The City Prepares for Detroit Art Week

Aleiya Lindsey and Amani Olu have beckoned 150 artists, curators and gallerists to Detroit for five days of exhibitions, performances and more.

Detroit Art Week
Photo by Jay Adams

Come the third week in July, Aleiya Lindsey and Amani Olu will unleash upon the city the eclectic, the captivating, the poignant, the bizarre and the beautiful. In its second year, Detroit Art Week will amass over 150 artists, curators and gallerists for five days of exhibitions, performances, visits to artists’ studios and panel discussions, all meant to further stimulate the art market in Detroit. 

“We’re saying to the world, come to Detroit from July 17ththrough the 21st and experience the city, its artists, its galleries and the people who are living and working here, and helping to inform what an art practice looks like today,” Olu says. “We want to be as big as Movement, bigger – 80,000 people coming to Detroit to see art, to party, to hang out, to eat, to drink,” he adds.

The project is inspired, in part, by the time the pair spent in New York City attending gallery openings and immersing themselves in the Big Apple’s art scene, soaking in the energy of collaboration and creativity. Olu and Lindsey say Detroit Art Week aims to conjure up that same spirit here. 

ADVERTISEMENT

They want to make locals proud and invite outsiders to bathe in the creative juices that flow down Woodward and across McNichols. “We’re not trying to nail it down,” Lindsey says. “We’re not trying to define it, but we do want people to understand that there is a contemporary art scene here, and it’s compelled by everything that has happened in Detroit – Detroit is such a cool, eclectic American city.”

Don’t Miss

Young Curators, New Ideas V

A dozen independent curators will transform 12 hotel rooms at Trumbull and Porter Hotel into mini contemporary art galleries. Olu says the showcase will be “a territorial platform for black curators (and) people of color, gender-nonconforming, queer, LGBTQ independent curators who are looking at some of the most pressing issues of our time.”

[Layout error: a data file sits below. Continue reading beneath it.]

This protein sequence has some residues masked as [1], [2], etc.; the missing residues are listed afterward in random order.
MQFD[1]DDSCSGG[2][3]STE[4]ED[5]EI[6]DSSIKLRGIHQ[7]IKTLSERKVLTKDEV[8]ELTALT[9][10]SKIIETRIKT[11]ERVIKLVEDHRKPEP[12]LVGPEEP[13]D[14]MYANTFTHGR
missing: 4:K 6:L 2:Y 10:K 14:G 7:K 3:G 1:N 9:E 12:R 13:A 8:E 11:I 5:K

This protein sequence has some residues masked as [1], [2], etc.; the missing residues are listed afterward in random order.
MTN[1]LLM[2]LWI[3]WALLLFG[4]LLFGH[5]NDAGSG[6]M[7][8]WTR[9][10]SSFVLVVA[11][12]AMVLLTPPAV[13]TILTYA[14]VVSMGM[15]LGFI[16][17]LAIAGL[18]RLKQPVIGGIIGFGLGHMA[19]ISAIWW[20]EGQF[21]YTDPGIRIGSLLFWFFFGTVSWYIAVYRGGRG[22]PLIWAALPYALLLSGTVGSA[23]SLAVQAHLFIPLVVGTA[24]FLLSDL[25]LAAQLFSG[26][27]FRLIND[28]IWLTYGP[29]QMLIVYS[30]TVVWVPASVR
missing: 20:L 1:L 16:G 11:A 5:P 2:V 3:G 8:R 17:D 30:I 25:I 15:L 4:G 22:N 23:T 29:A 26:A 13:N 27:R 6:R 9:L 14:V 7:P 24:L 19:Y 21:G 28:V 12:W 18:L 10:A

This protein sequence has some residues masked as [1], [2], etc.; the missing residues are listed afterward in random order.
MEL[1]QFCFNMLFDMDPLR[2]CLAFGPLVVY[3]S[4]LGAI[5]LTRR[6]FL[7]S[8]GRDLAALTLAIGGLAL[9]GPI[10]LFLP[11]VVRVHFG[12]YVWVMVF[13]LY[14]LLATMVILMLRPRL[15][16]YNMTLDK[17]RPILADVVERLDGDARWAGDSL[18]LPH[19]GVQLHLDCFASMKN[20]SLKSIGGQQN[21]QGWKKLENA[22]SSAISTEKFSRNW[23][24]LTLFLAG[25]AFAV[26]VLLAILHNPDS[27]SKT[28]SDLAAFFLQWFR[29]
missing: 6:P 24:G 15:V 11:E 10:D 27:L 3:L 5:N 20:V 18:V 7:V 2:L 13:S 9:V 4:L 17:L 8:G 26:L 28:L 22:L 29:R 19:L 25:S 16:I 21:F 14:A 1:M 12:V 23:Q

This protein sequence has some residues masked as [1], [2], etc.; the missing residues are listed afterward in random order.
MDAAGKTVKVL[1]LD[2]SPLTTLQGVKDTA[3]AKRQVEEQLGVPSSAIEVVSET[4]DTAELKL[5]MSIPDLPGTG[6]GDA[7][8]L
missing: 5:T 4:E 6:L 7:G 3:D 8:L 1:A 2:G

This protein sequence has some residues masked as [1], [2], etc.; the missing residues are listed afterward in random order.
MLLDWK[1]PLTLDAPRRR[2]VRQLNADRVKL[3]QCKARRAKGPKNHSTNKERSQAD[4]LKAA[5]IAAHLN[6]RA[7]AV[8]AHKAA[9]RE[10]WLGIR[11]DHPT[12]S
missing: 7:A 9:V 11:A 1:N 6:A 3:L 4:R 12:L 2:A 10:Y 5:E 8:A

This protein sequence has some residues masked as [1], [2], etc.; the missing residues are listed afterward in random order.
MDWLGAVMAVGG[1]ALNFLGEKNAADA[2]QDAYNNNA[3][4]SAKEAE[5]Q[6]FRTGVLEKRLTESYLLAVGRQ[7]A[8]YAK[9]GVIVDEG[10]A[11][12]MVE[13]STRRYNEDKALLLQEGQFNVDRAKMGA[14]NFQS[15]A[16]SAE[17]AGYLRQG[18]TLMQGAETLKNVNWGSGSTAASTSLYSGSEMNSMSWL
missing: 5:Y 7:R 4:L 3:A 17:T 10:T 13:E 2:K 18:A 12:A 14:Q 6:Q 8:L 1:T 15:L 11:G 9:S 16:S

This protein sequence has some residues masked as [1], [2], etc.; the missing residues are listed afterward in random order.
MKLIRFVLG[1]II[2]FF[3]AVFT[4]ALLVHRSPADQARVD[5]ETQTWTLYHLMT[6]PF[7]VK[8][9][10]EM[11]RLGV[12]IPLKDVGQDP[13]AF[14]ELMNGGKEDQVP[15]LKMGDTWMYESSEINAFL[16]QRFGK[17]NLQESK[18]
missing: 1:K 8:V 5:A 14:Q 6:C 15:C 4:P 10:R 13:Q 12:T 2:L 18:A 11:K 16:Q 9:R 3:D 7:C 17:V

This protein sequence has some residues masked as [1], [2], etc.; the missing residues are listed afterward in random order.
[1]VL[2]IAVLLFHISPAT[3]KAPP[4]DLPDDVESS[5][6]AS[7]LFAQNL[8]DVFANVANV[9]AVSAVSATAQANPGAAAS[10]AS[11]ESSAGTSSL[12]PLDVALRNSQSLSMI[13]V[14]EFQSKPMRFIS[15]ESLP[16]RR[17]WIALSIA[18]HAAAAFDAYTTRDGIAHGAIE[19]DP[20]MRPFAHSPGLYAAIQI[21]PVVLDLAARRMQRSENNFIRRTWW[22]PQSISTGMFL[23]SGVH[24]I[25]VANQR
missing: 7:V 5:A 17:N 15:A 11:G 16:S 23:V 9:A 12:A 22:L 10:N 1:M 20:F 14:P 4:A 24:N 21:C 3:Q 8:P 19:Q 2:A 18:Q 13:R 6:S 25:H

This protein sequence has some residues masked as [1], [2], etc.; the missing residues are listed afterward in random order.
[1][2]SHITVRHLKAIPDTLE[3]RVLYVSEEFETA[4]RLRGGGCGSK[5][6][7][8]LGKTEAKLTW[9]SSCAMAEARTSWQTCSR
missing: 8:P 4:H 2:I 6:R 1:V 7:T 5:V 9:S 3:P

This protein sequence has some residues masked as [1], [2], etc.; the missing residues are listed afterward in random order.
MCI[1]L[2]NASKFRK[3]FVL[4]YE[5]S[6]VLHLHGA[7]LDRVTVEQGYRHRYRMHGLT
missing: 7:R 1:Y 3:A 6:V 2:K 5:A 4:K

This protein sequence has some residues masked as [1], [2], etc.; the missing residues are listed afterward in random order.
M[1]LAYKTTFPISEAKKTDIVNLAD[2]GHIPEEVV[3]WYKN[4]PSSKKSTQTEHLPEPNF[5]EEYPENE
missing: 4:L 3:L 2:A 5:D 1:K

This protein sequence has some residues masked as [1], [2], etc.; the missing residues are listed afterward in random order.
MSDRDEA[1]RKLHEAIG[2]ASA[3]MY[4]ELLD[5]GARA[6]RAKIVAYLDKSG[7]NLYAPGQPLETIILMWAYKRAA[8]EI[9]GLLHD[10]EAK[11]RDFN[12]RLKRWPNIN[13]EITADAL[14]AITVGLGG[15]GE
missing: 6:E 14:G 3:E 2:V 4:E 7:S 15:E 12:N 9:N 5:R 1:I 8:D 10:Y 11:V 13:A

July 17-21

Trumbull and Porter, 1331 Trumbull Ave., Detroit

$5

Framed by WDET: Places Where We Belong

Between 2014 and 2018, WDET gathered 18 local photographers and audio producers to present traveling exhibitions that spotlighted the stories of less-celebrated neighborhoods and cultures in Detroit. This multimedia project and panel discussion explores those stories.

July 17

1001 Woodward Building, 1001 Woodward Ave., Detroit

She, Her, Me: The Power & Magic of the Black Female Image

Join this conversation with artists Sherina Rodriguez Sharpe, Sydney G. James and Halima Cassells. Lindsey says, “The conversation of the black, female body is so important – it always has been important. But in the art world right now, people are really having to sit down and understand what it’s like to be in a black, female body. So, I’m happy that artists are really tackling this conversation.”

July 18

N’Namdi Center for Contemporary Art, 52 E. Forest Ave., Detroit

Show Me Your Shelves!

Multidisciplinary artist, dancer and documentarian Bree Gant will install her newly produced work, including performative elements. Gant will also link with fellow Detroiter Jennifer Harge, and with German-born James Gregory Atkinson and Janine Jembere. The group will reflect on the commonalities and differences between German-Afro cultures and the African-American perspective.

July 17-19

Detroit Public Library (Skillman Branch, Main Branch, Parkman Branch)

Unboxing: Doublespeak

Helina Metaferia debuts a new performance developed especially for MOCAD. Her work builds a conversation around space, language and belonging by asserting the black body into spaces of systematic oppression – specifically institutions and gentrified communities landmarked by historical trauma.

July 18

Museum of Contemporary Art Detroit, 4454 Woodward Ave., Detroit

Halal Metropolis

During this tour and panel discussion featuring members of the local Muslim jazz, hip-hop and art scene, Halal Metropolis explores the facts, fictions and “imaginaries” surrounding Muslims in metro Detroit. “They can be a group that is homogenized,” Olu says. “The Muslim communities are extremely diverse, and I think they’re trying to bring that to the table through art and jazz and hip-hop.”

July 18

Indus Detroit, 1713 Waverly St., Detroit

For a full schedule of the week’s free and ticketed events, visit detroitartweek.org.

COMMENTS